Human bipedal stance requires an incredibly complex integration of millions of neuromuscular reflexes per second, based on even more complex proprioceptive functions in the afferent nervous system. Neuroposture is not a choice, any more than blood pressure or body temperature. There is a shocking paucity of knowledge in both the medical profession and the general public surrounding the significance of bipedal posture and the human body’s homeostatic relationship with gravity. Posture is rarely mentioned in chronic pain evaluations, and never in the proper physiological context.2,11-13 The most common cause of functional low back pain has been, and always will be, a faulty relationship with gravity—namely, poor posture. This is particularly true when the cause of the poor posture is an involuntary neurological injury.1 After all, posture is a reflexive motor process, not a choice.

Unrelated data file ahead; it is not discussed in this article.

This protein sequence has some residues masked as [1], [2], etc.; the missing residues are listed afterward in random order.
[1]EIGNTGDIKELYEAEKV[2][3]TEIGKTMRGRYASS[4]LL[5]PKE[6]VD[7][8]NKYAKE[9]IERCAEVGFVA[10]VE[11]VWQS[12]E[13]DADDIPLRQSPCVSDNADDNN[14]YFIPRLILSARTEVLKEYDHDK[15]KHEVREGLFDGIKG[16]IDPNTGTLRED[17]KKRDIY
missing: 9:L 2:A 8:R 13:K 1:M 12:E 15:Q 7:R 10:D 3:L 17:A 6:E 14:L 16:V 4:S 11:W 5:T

Last updated on: January 6, 2012
First published on: May 1, 2009